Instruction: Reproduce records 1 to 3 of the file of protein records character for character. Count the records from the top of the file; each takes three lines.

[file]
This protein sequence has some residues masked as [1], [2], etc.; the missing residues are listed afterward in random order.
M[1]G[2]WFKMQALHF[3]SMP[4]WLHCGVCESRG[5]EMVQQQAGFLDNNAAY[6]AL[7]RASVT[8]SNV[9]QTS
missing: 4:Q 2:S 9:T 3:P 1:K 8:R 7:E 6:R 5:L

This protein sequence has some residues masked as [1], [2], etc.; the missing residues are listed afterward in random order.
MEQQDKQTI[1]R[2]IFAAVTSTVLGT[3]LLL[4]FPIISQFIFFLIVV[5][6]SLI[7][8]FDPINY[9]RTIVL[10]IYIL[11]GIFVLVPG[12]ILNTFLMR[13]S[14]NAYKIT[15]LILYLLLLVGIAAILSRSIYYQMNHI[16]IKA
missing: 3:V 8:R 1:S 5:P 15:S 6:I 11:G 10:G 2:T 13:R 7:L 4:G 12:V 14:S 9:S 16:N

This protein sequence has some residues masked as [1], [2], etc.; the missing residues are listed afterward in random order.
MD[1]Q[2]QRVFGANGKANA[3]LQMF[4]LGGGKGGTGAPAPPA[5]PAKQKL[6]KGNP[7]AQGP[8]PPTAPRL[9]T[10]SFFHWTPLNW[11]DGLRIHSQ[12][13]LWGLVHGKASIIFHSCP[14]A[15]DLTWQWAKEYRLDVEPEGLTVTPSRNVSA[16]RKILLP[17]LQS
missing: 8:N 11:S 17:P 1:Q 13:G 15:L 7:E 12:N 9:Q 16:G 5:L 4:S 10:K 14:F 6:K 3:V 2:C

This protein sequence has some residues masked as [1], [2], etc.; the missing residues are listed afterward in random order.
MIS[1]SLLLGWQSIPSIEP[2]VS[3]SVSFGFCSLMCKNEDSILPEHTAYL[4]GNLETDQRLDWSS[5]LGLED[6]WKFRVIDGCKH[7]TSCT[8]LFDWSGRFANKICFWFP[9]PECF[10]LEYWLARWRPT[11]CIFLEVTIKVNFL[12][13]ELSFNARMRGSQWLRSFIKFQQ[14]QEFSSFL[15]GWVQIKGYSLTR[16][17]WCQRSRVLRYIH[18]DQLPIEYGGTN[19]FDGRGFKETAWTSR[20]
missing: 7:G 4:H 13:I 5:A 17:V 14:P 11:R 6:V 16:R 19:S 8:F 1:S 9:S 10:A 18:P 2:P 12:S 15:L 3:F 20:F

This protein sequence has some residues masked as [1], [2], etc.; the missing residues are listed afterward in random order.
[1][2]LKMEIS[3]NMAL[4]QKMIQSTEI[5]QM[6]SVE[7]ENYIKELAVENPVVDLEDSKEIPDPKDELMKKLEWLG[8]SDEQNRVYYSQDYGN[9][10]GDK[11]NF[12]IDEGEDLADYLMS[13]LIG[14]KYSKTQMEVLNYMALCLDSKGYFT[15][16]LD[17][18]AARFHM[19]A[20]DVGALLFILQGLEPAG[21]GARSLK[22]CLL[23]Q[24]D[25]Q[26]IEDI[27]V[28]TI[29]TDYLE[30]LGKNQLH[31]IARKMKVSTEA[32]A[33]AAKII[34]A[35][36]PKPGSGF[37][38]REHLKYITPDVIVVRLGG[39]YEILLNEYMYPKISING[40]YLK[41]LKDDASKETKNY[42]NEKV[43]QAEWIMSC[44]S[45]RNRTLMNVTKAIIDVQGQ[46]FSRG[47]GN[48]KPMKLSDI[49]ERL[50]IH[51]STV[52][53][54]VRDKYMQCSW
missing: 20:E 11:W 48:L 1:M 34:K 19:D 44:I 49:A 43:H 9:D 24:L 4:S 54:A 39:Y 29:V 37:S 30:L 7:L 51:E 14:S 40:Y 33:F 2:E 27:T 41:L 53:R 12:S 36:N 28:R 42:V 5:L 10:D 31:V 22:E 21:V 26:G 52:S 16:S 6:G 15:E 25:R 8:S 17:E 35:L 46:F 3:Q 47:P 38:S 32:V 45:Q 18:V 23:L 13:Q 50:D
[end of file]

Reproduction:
This protein sequence has some residues masked as [1], [2], etc.; the missing residues are listed afterward in random order.
M[1]G[2]WFKMQALHF[3]SMP[4]WLHCGVCESRG[5]EMVQQQAGFLDNNAAY[6]AL[7]RASVT[8]SNV[9]QTS
missing: 4:Q 2:S 9:T 3:P 1:K 8:R 7:E 6:R 5:L

This protein sequence has some residues masked as [1], [2], etc.; the missing residues are listed afterward in random order.
MEQQDKQTI[1]R[2]IFAAVTSTVLGT[3]LLL[4]FPIISQFIFFLIVV[5][6]SLI[7][8]FDPINY[9]RTIVL[10]IYIL[11]GIFVLVPG[12]ILNTFLMR[13]S[14]NAYKIT[15]LILYLLLLVGIAAILSRSIYYQMNHI[16]IKA
missing: 3:V 8:R 1:S 5:P 15:S 6:I 11:G 10:G 2:T 13:R 7:L 4:G 12:V 14:S 9:S 16:N

This protein sequence has some residues masked as [1], [2], etc.; the missing residues are listed afterward in random order.
MD[1]Q[2]QRVFGANGKANA[3]LQMF[4]LGGGKGGTGAPAPPA[5]PAKQKL[6]KGNP[7]AQGP[8]PPTAPRL[9]T[10]SFFHWTPLNW[11]DGLRIHSQ[12][13]LWGLVHGKASIIFHSCP[14]A[15]DLTWQWAKEYRLDVEPEGLTVTPSRNVSA[16]RKILLP[17]LQS
missing: 8:N 11:S 17:P 1:Q 13:G 15:L 7:E 12:N 9:Q 16:G 5:L 4:S 10:K 14:F 6:K 3:V 2:C